The markets saw extreme volatility and lost on four of the five trading sessions on the back of global cues and the after-effects of LTCG. The Dow Jones and bond yields shook global markets and literally rattled them. The Dow Jones lost 1,330.06 points, or 5.50 per cent, to close at 24,190.90 points.
The markets saw extreme volatility and lost on four of the five trading sessions on the back of global cues and the after-effects of LTCG. The Dow Jones and bond yields shook global markets and literally rattled them. The Dow Jones lost 1,330.06 points, or 5.50 per cent, to close at 24,190.90 points. With this loss, the index is off by 2,426 points from the intra-day high of 26,616 points made on January 26. The fall last week has brought the Dow Jones into negative territory for the calendar year 2018.
The Sensex lost 1,060.99 points, or 3.12 per cent, to close at 34,005.70 points. The Nifty was down 305.65 points, or 2.92 per cent, at 10,454.95 points. The market movement can be likened to the aftershocks of an earthquake. Many small seismic disturbances occur days after a major quake. Hereto the downward movement and volatility continues even though the budget was presented seven trading days ago. A cluster of reasons, including LTCG, global cues, profit taking and of course FII selling could all be attributed to the fall.
The RBI at its monetary policy review meeting kept interest rates unchanged, but the commentary has moved from being neutral to hawkish. Keeping in mind that crude oil prices are on the rise and could pose a severe threat to the Indian economy, caution by the RBI is warranted. The monetary policy committee vote to keep interest rates unchanged was 5:1, with the dissenting vote being in favour of raising rates. This is in stark contrast to the stance a couple of meetings ago where the tone was dovish and there were hopes of a rate cut. Now the scene has reversed and the possibility of a rate hike is looming large. Monsoon would play a big part in inflation being maintained or rising.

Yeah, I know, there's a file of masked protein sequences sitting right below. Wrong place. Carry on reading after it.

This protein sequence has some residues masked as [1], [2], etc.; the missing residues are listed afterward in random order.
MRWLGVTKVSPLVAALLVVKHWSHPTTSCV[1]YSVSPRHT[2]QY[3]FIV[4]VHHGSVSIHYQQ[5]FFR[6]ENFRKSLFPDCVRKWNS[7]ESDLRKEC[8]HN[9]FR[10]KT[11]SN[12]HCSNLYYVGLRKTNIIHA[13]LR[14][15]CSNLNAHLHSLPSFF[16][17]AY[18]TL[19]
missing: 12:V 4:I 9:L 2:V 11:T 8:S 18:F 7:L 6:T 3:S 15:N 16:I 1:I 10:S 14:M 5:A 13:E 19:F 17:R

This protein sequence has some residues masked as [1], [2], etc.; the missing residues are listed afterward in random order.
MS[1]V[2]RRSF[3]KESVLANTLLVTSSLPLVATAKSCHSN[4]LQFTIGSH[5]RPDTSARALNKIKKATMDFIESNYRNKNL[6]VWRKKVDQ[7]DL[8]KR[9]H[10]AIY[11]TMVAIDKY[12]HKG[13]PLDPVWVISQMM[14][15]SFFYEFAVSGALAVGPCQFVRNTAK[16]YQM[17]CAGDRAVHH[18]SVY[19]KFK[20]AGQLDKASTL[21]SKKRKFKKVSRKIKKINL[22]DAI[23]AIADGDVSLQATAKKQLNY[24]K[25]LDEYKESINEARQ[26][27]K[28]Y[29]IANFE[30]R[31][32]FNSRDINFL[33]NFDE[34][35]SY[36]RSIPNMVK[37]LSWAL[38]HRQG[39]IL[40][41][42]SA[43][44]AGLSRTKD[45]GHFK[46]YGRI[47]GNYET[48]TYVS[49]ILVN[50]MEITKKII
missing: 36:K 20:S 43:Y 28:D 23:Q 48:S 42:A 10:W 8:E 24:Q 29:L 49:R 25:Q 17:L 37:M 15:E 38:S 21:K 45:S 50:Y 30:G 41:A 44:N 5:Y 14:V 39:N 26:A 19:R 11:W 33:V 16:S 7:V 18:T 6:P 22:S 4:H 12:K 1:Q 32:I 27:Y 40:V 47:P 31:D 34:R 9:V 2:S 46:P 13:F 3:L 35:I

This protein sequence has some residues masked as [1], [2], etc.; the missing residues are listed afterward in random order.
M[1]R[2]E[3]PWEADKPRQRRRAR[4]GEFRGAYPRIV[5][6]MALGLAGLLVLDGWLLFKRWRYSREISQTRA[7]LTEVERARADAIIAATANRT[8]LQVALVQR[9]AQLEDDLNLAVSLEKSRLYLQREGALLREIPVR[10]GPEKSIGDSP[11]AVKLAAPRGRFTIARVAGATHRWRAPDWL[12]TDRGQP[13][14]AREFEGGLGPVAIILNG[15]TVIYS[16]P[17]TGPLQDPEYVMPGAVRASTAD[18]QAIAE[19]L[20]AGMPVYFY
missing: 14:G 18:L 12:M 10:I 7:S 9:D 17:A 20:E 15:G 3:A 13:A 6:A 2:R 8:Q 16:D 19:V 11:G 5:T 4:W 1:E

In the primary market, Aster DM Healthcare, which runs hospitals, clinics and pharmacies in the GCC and India, will offer shares for public subscription from today. The company has 19 hospitals, 98 clinics and 206 pharmacies, the bigger part of which is in the GCC and the smaller part is in southern India. The company’s total revenue is Rs 5,931 crore and profit after tax is Rs 266.7 crore. The EPS for FY17 is at Rs 4.28, which values the company at a PE multiple of 44.29-44.39 based on March 2017 numbers. The company in terms of revenues is a close second to the Apollo group of hospitals. The issue closes on Thursday, Feb. 15 and has a price band of Rs 180-190. With GCC operations being well set and fairly matured, the focus of the company is in India where the opportunity seems to be ever expanding. The company has a total of 4,754 beds and besides setting up new hospitals, it is also looking at the acquisition route to grow faster.
It has been decided that Indian stock indices would not trade overseas as they currently do in Singapore and Dubai. The exchanges would give notice and close down trading within six months. This is to ensure that liquidity from India is not sacrificed to trading overseas. This move would ensure that in the longer-term trading volumes in India would increase and the pressure that Singapore Nifty exerted on our markets would cease. This augurs well for Indian bourses and one would see higher volumes and better price discovery in future as well.
The week ahead has a trading holiday on Tuesday for Mahashivratri. This will ensure that people end Monday with neutral positions as with the current state of global markets, it makes little sense of having exposure, with global markets being open and our market shut. Volatility in the coming week would continue to dominate the two-sided movement we would witness.
The market has not bottomed and would take more time to do so. We are yet to find equilibrium and we have recovered 20 per cent from the difference of the highs and the lows so far. Be patient and allow the market to settle down before jumping in. We would have a time and value correction before we begin the next leg of the upward journey.
(The author is founder, Kejriwal Research and Investment Services)